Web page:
Olbermann's Wrist Slap
Keith Olbermann’s suspension didn’t last long.
He will be back hosting MSNBC’s Countdown on Tuesday night, having missed all of two programs.
The liberal commentator caused a media furor by donating the maximum $2,400 to three Democratic candidates in the final weeks of the campaign—and sparked a fascinating debate about how far news channel personalities should be able to go in pursuit of partisanship. MSNBC President Phil Griffin suspended his biggest star for flouting network rules against making political contributions. But Griffin issued this statement Sunday night:
“After several days of deliberation and discussion, I have determined that suspending Keith through and including Monday night's program is an appropriate punishment for his violation of our policy. We look forward to having him back on the air Tuesday night.”
Olbermann, who had been uncharacteristically quiet, tweeted the following on Sunday: “Greetings From Exile! A quick, overwhelmed, stunned THANK YOU for support that feels like a global hug.”
The suspension prompted some overheated speculation that Olbermann might be fired or resign, both of which seemed unlikely for a man in the midst of a four-year, $30-million contract. Olbermann supporters said that commentators should be able to make political donations and that the situation was more egregious at Fox News, where Sean Hannity, Karl Rove and Dick Morris have raised money for Republican candidates or conservative groups. Fox, however, does not prohibit such activity by contributors and talk show hosts.
Politico, citing unnamed sources, said Olbermann was suspended—“indefinitely” was the original description—after refusing to make a public apology.
It’s still hard for me to understand why Olbermann made these donations, knowing full well they’d eventually emerge in federal election records—and knowing he was kicking in cash to Raul Grijavla’s campaign on the same day he was interviewing the Arizona congressman. It’s not like it was enough money to make a difference in any of the races; it was more of a statement.
Olbermann is smart, talented and has a well-documented tendency to clash with his bosses. When he was with ESPN in 1997, he was suspended for two weeks for appearing on the Daily Show and referring to the sports channel’s Bristol, Conn. headquarters as a “Godforsaken place.”
He soon left to join MSNBC, where he launched The Big Show with Keith Olbermann. When it turned into a nightly obsession with the Monica Lewinsky scandal, he made a speech saying the story gave him the “dry heaves” and his role in it would “make me ashamed, make me depressed, make me cry.”
Olbermann quit and wound up at Fox Sports, where he was fired in 2001—because, he claims, he reported on rumors that Fox boss Rupert Murdoch was planning to sell the Los Angeles Dodgers. Murdoch’s eventual explanation: “I fired him…He’s crazy.”
But not so crazy that he couldn’t get media outlets to rehire him. Olbermann returned to MSNBC in 2003, where Countdown began as an irreverent news program and later morphed into an hour of unbridled liberalism and Republican-bashing, sometimes tinged with anger. Keith would proclaim his nightly Worst Persons of the World, pulling the plug on that segment only last week after Jon Stewart criticized him, along with the likes of Glenn Beck, at the comedian’s Washington rally.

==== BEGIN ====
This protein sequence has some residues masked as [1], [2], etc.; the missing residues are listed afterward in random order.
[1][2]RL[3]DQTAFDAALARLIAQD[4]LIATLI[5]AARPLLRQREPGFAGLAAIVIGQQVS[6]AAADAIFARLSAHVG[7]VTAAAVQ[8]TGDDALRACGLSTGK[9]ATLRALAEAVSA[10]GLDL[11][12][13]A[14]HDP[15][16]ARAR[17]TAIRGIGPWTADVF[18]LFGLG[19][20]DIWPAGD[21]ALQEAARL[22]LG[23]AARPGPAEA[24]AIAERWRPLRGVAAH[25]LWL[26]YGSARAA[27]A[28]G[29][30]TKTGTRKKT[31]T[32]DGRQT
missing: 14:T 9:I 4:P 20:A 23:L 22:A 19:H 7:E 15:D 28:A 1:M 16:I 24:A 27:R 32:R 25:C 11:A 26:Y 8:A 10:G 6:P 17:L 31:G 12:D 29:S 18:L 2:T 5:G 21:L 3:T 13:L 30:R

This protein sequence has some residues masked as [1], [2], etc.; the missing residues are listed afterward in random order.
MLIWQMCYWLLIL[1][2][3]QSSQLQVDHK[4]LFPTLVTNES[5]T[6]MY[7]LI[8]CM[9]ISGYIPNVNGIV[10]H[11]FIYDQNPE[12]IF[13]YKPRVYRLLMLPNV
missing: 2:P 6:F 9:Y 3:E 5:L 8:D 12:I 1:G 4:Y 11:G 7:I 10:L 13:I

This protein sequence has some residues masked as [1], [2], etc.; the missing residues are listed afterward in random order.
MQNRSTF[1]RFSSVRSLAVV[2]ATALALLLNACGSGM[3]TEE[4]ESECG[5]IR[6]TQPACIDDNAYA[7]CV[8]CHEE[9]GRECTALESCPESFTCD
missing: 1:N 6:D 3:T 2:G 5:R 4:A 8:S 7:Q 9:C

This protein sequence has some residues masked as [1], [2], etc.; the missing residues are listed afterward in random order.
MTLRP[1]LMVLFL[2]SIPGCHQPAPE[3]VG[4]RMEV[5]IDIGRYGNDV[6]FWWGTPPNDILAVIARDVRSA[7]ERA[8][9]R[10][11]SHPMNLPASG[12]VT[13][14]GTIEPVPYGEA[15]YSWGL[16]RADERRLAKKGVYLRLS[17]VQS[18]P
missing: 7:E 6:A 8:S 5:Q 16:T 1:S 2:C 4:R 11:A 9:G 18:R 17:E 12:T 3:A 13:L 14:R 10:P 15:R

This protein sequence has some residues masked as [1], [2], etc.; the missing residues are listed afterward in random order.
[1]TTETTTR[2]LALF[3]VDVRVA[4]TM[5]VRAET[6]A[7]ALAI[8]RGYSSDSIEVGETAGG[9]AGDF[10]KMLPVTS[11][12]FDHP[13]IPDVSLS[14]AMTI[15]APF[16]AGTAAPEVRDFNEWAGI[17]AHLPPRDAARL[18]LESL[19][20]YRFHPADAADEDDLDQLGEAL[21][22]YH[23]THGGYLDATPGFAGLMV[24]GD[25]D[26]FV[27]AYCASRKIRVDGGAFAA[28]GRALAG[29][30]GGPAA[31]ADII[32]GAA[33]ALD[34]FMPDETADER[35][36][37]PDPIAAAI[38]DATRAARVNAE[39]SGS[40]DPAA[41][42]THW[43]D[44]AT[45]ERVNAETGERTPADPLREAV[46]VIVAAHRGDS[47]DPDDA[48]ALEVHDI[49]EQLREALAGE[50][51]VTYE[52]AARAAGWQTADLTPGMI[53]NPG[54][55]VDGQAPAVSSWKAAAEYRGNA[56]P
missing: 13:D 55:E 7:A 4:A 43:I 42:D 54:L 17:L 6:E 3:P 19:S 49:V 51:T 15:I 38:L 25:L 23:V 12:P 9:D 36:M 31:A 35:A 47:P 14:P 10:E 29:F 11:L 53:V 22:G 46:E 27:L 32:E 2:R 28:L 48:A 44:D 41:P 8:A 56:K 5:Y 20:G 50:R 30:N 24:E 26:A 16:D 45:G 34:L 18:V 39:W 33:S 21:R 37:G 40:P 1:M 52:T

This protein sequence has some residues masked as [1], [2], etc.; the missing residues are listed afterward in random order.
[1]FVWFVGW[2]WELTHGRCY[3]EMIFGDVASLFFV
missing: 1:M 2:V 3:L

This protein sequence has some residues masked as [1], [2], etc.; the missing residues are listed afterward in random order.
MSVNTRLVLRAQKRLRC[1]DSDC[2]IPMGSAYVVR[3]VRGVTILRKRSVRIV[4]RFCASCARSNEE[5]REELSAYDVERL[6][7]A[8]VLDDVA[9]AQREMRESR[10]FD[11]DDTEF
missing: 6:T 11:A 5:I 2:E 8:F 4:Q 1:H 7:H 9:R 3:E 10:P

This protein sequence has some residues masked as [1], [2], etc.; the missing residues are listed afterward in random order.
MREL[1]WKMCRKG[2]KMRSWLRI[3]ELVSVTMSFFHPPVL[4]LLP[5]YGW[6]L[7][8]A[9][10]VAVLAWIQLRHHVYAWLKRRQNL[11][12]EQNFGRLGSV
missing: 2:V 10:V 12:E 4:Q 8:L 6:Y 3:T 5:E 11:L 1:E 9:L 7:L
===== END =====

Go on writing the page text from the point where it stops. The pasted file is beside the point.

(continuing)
In short, the same passions that have made Olbermann a hero on the left have also made him a royal pain for his superiors—including Griffin, who began working with him when they were sports guys at the fledgling network CNN in the early 1980s.
The latest flareup has sparked a substantive argument over whether networks should place any limits on their opinion-mongers. It’s hardly a surprise that Olbermann favors Democrats, right? And Fox seems to have no problem with Hannity headlining GOP fundraisers—or interviewing Rep. Michele Bachmann after donating to her campaign—as Rachel Maddow pointed out in a heartfelt defense of her colleague. Fox contributor and Weekly Standard Editor Bill Kristol took Keith’s side, writing: “He’s not a reporter. It’s an opinion show. If Olbermann wants to put his money where his mouth is, more power to him.”
I happen to believe there ought to be boundaries. Commentators are still functioning in a journalistic role; Olbermann, in fact, was MSNBC’s lead anchor on Election Night (joined by fellow libs Maddow, Chris Matthews, Lawrence O’Donnell and Eugene Robinson). Any argument about their constitutional rights is fatuous; you give up certain rights in exchange for a journalistic soapbox.
And if it’s all right for commentators to give money to the politicians they cover, is it also okay to help them prepare for a debate (as George Will famously did with Ronald Reagan in 1980 before praising his performance)? At what point do they cease to be observers and become nakedly partisan players?
Olbermann says he hadn’t made political donations before; perhaps this was a single instance of flawed judgment. I look forward to hearing his explanation once he comes off the bench.
In the end, MSNBC made its point that Olbermann had to play by the same rules as everyone else—but without keeping him off the air for very long.
Howard Kurtz is The Daily Beast's Washington bureau chief. He also hosts CNN's weekly media program "Reliable Sources," Sundays at 11 am ET. The longtime media reporter and columnist for The Washington Post, Kurtz is the author of five books.